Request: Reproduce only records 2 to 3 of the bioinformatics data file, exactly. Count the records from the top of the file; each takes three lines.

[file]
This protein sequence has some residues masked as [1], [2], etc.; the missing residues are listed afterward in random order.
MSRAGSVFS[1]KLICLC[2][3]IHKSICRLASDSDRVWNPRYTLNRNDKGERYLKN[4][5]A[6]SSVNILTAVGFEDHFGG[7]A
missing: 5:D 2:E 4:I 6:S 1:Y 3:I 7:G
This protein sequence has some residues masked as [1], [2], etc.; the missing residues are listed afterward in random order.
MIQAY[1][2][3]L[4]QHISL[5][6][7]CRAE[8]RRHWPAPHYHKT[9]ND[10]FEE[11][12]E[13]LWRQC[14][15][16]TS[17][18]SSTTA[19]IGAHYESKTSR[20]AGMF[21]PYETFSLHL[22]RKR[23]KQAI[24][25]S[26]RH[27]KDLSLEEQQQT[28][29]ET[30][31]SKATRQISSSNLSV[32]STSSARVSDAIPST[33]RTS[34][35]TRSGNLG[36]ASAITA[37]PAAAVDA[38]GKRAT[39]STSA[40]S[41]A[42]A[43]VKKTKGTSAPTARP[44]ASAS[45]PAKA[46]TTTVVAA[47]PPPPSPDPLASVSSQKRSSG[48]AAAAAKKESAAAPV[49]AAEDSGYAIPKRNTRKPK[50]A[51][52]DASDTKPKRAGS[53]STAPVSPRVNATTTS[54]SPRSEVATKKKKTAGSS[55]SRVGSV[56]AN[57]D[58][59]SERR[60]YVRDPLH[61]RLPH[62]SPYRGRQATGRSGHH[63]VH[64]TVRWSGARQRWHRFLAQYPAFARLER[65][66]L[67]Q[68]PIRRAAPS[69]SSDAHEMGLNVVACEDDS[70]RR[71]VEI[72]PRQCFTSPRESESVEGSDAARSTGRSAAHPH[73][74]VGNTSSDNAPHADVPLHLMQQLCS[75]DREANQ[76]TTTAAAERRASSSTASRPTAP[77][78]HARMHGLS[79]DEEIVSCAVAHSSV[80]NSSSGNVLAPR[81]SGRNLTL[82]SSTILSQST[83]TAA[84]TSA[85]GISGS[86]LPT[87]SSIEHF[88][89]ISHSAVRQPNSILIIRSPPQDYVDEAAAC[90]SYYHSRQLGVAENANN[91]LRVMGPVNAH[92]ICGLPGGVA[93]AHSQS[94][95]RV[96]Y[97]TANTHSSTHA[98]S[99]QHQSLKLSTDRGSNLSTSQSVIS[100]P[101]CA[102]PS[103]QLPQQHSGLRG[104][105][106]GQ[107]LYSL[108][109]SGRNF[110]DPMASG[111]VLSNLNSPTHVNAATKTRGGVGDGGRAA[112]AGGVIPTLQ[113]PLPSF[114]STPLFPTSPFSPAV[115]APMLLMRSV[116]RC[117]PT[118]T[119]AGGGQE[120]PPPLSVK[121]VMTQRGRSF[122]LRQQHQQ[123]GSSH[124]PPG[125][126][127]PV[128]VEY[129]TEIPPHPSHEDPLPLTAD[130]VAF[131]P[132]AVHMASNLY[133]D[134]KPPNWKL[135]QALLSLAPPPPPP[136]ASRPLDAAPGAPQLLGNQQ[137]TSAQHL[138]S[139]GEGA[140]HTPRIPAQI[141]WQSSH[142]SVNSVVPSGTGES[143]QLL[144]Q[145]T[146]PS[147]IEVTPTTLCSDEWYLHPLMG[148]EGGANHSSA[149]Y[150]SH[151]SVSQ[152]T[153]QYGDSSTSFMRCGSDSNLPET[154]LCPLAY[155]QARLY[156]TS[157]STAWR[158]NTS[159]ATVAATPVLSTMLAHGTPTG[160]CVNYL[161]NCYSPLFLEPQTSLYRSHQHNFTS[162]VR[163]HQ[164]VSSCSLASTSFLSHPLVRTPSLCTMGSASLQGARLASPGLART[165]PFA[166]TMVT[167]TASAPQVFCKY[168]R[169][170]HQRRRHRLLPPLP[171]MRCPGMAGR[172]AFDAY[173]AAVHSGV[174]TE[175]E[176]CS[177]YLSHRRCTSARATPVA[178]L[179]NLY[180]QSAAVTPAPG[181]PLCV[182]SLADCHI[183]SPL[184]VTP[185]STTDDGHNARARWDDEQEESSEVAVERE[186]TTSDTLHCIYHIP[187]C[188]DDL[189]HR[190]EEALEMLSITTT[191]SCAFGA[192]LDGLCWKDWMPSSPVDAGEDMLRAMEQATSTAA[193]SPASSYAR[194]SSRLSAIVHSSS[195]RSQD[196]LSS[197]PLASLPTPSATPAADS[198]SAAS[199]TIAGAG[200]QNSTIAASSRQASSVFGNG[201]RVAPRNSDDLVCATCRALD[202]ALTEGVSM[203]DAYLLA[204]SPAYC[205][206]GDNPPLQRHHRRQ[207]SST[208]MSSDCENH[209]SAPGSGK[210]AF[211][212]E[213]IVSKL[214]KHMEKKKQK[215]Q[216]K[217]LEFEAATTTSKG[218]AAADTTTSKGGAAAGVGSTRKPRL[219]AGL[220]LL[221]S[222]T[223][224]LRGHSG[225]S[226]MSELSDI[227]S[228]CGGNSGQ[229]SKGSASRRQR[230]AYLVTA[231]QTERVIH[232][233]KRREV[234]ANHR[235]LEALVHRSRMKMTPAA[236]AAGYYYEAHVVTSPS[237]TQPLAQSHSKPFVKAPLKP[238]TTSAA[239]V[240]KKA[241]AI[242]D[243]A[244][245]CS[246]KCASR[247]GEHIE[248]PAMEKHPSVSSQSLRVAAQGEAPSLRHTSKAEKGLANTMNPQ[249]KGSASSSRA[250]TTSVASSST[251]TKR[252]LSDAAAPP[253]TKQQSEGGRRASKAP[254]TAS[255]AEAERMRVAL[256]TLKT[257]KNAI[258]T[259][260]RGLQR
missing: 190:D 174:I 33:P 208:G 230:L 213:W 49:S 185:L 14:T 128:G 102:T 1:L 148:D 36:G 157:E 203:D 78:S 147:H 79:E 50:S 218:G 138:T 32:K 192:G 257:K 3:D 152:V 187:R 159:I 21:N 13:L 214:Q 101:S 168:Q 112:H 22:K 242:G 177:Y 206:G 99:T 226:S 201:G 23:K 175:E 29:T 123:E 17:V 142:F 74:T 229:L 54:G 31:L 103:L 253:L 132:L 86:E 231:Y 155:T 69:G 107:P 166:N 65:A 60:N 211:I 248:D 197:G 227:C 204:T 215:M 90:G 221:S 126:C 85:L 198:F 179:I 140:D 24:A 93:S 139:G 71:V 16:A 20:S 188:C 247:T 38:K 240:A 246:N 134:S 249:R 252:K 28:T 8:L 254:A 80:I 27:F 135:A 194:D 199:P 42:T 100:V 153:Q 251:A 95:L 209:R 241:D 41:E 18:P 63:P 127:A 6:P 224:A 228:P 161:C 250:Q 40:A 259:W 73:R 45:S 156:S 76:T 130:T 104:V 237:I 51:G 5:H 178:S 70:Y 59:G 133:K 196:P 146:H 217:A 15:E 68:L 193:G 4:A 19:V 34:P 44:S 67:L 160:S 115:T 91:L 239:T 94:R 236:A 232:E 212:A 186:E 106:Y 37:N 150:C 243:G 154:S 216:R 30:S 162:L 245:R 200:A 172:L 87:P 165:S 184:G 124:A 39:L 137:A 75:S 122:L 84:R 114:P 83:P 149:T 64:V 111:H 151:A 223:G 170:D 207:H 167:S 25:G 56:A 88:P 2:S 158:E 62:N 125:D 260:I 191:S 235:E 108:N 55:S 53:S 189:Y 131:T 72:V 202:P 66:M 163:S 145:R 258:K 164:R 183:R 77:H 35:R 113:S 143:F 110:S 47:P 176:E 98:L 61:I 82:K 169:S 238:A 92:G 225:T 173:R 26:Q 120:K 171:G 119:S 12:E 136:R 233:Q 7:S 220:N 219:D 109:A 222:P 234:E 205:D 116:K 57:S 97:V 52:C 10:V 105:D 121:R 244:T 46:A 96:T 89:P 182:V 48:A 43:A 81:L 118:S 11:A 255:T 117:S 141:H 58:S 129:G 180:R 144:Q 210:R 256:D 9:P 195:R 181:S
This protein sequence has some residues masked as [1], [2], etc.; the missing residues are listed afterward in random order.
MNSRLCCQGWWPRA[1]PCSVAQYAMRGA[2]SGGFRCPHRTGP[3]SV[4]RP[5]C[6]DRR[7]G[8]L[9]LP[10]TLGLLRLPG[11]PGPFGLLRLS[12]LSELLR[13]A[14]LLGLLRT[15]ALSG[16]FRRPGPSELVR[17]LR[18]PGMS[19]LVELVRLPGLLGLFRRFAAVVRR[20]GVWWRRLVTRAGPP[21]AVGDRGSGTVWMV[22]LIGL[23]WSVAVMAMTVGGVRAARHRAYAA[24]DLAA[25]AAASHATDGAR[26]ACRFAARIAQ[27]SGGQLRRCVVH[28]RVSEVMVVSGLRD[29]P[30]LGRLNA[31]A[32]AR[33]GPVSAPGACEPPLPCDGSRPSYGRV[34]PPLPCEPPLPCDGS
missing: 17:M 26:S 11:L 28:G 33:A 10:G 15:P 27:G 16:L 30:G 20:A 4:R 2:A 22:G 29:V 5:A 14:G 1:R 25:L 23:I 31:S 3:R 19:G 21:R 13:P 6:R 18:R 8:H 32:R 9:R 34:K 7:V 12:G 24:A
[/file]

This protein sequence has some residues masked as [1], [2], etc.; the missing residues are listed afterward in random order.
MIQAY[1][2][3]L[4]QHISL[5][6][7]CRAE[8]RRHWPAPHYHKT[9]ND[10]FEE[11][12]E[13]LWRQC[14][15][16]TS[17][18]SSTTA[19]IGAHYESKTSR[20]AGMF[21]PYETFSLHL[22]RKR[23]KQAI[24][25]S[26]RH[27]KDLSLEEQQQT[28][29]ET[30][31]SKATRQISSSNLSV[32]STSSARVSDAIPST[33]RTS[34][35]TRSGNLG[36]ASAITA[37]PAAAVDA[38]GKRAT[39]STSA[40]S[41]A[42]A[43]VKKTKGTSAPTARP[44]ASAS[45]PAKA[46]TTTVVAA[47]PPPPSPDPLASVSSQKRSSG[48]AAAAAKKESAAAPV[49]AAEDSGYAIPKRNTRKPK[50]A[51][52]DASDTKPKRAGS[53]STAPVSPRVNATTTS[54]SPRSEVATKKKKTAGSS[55]SRVGSV[56]AN[57]D[58][59]SERR[60]YVRDPLH[61]RLPH[62]SPYRGRQATGRSGHH[63]VH[64]TVRWSGARQRWHRFLAQYPAFARLER[65][66]L[67]Q[68]PIRRAAPS[69]SSDAHEMGLNVVACEDDS[70]RR[71]VEI[72]PRQCFTSPRESESVEGSDAARSTGRSAAHPH[73][74]VGNTSSDNAPHADVPLHLMQQLCS[75]DREANQ[76]TTTAAAERRASSSTASRPTAP[77][78]HARMHGLS[79]DEEIVSCAVAHSSV[80]NSSSGNVLAPR[81]SGRNLTL[82]SSTILSQST[83]TAA[84]TSA[85]GISGS[86]LPT[87]SSIEHF[88][89]ISHSAVRQPNSILIIRSPPQDYVDEAAAC[90]SYYHSRQLGVAENANN[91]LRVMGPVNAH[92]ICGLPGGVA[93]AHSQS[94][95]RV[96]Y[97]TANTHSSTHA[98]S[99]QHQSLKLSTDRGSNLSTSQSVIS[100]P[101]CA[102]PS[103]QLPQQHSGLRG[104][105][106]GQ[107]LYSL[108][109]SGRNF[110]DPMASG[111]VLSNLNSPTHVNAATKTRGGVGDGGRAA[112]AGGVIPTLQ[113]PLPSF[114]STPLFPTSPFSPAV[115]APMLLMRSV[116]RC[117]PT[118]T[119]AGGGQE[120]PPPLSVK[121]VMTQRGRSF[122]LRQQHQQ[123]GSSH[124]PPG[125][126][127]PV[128]VEY[129]TEIPPHPSHEDPLPLTAD[130]VAF[131]P[132]AVHMASNLY[133]D[134]KPPNWKL[135]QALLSLAPPPPPP[136]ASRPLDAAPGAPQLLGNQQ[137]TSAQHL[138]S[139]GEGA[140]HTPRIPAQI[141]WQSSH[142]SVNSVVPSGTGES[143]QLL[144]Q[145]T[146]PS[147]IEVTPTTLCSDEWYLHPLMG[148]EGGANHSSA[149]Y[150]SH[151]SVSQ[152]T[153]QYGDSSTSFMRCGSDSNLPET[154]LCPLAY[155]QARLY[156]TS[157]STAWR[158]NTS[159]ATVAATPVLSTMLAHGTPTG[160]CVNYL[161]NCYSPLFLEPQTSLYRSHQHNFTS[162]VR[163]HQ[164]VSSCSLASTSFLSHPLVRTPSLCTMGSASLQGARLASPGLART[165]PFA[166]TMVT[167]TASAPQVFCKY[168]R[169][170]HQRRRHRLLPPLP[171]MRCPGMAGR[172]AFDAY[173]AAVHSGV[174]TE[175]E[176]CS[177]YLSHRRCTSARATPVA[178]L[179]NLY[180]QSAAVTPAPG[181]PLCV[182]SLADCHI[183]SPL[184]VTP[185]STTDDGHNARARWDDEQEESSEVAVERE[186]TTSDTLHCIYHIP[187]C[188]DDL[189]HR[190]EEALEMLSITTT[191]SCAFGA[192]LDGLCWKDWMPSSPVDAGEDMLRAMEQATSTAA[193]SPASSYAR[194]SSRLSAIVHSSS[195]RSQD[196]LSS[197]PLASLPTPSATPAADS[198]SAAS[199]TIAGAG[200]QNSTIAASSRQASSVFGNG[201]RVAPRNSDDLVCATCRALD[202]ALTEGVSM[203]DAYLLA[204]SPAYC[205][206]GDNPPLQRHHRRQ[207]SST[208]MSSDCENH[209]SAPGSGK[210]AF[211][212]E[213]IVSKL[214]KHMEKKKQK[215]Q[216]K[217]LEFEAATTTSKG[218]AAADTTTSKGGAAAGVGSTRKPRL[219]AGL[220]LL[221]S[222]T[223][224]LRGHSG[225]S[226]MSELSDI[227]S[228]CGGNSGQ[229]SKGSASRRQR[230]AYLVTA[231]QTERVIH[232][233]KRREV[234]ANHR[235]LEALVHRSRMKMTPAA[236]AAGYYYEAHVVTSPS[237]TQPLAQSHSKPFVKAPLKP[238]TTSAA[239]V[240]KKA[241]AI[242]D[243]A[244][245]CS[246]KCASR[247]GEHIE[248]PAMEKHPSVSSQSLRVAAQGEAPSLRHTSKAEKGLANTMNPQ[249]KGSASSSRA[250]TTSVASSST[251]TKR[252]LSDAAAPP[253]TKQQSEGGRRASKAP[254]TAS[255]AEAERMRVAL[256]TLKT[257]KNAI[258]T[259][260]RGLQR
missing: 190:D 174:I 33:P 208:G 230:L 213:W 49:S 185:L 14:T 128:G 102:T 1:L 148:D 36:G 157:E 203:D 78:S 147:H 79:E 50:S 218:G 138:T 32:K 192:G 257:K 3:D 152:V 187:R 159:I 21:N 13:L 214:Q 101:S 168:Q 112:H 22:K 242:G 177:Y 206:G 99:T 226:S 201:G 23:K 175:E 29:T 123:E 17:V 142:F 74:T 229:L 54:G 31:L 103:L 253:L 132:L 86:E 231:Y 155:T 69:G 107:P 166:N 65:A 60:N 211:I 248:D 197:G 227:C 204:T 215:M 90:G 221:S 126:C 85:L 198:F 179:I 140:D 24:A 93:S 139:G 71:V 16:A 20:S 188:C 247:T 38:K 240:A 246:N 134:S 249:R 252:K 28:T 8:L 254:A 80:I 27:F 135:A 194:D 199:P 42:T 100:V 153:Q 251:A 95:L 209:R 241:D 41:E 18:P 63:P 127:A 6:P 224:A 228:P 161:C 250:Q 40:A 259:W 73:R 45:S 156:S 76:T 130:T 104:V 237:I 51:G 5:H 178:S 70:Y 59:G 133:K 196:P 146:H 217:A 15:E 68:L 193:G 4:A 19:V 34:P 44:S 67:L 160:S 115:T 91:L 239:T 94:R 236:A 232:E 212:A 186:E 106:Y 37:N 150:C 243:G 154:S 216:R 30:S 162:L 245:R 200:A 172:L 87:P 165:S 184:G 124:A 39:L 137:A 75:S 122:L 84:R 114:P 83:P 149:T 64:V 111:H 151:A 223:G 170:D 207:H 167:S 25:G 56:A 88:P 2:S 158:E 62:N 125:D 260:I 191:S 235:E 108:N 55:S 53:S 189:Y 131:T 72:V 202:P 66:M 163:S 145:R 258:K 164:R 183:R 77:H 35:R 113:S 143:F 110:S 47:P 176:E 98:L 61:I 82:K 169:S 238:A 92:G 225:T 173:R 26:Q 120:K 171:G 119:S 12:E 136:R 233:Q 7:S 220:N 219:D 109:A 222:P 234:E 205:D 116:K 57:S 97:V 52:C 10:V 105:D 121:R 244:T 46:A 96:T 89:P 182:V 48:A 43:A 81:L 118:S 11:A 255:T 117:S 141:H 58:S 129:G 180:R 144:Q 210:R 256:D 9:P 195:R 181:S
This protein sequence has some residues masked as [1], [2], etc.; the missing residues are listed afterward in random order.
MNSRLCCQGWWPRA[1]PCSVAQYAMRGA[2]SGGFRCPHRTGP[3]SV[4]RP[5]C[6]DRR[7]G[8]L[9]LP[10]TLGLLRLPG[11]PGPFGLLRLS[12]LSELLR[13]A[14]LLGLLRT[15]ALSG[16]FRRPGPSELVR[17]LR[18]PGMS[19]LVELVRLPGLLGLFRRFAAVVRR[20]GVWWRRLVTRAGPP[21]AVGDRGSGTVWMV[22]LIGL[23]WSVAVMAMTVGGVRAARHRAYAA[24]DLAA[25]AAASHATDGAR[26]ACRFAARIAQ[27]SGGQLRRCVVH[28]RVSEVMVVSGLRD[29]P[30]LGRLNA[31]A[32]AR[33]GPVSAPGACEPPLPCDGSRPSYGRV[34]PPLPCEPPLPCDGS
missing: 17:M 26:S 11:L 28:G 33:A 10:G 15:P 27:G 16:L 30:G 20:A 4:R 2:A 22:G 29:V 5:A 14:G 1:R 25:L 23:I 31:S 3:R 19:G 21:R 13:P 6:R 18:R 8:H 32:R 9:R 34:K 7:V 12:G 24:A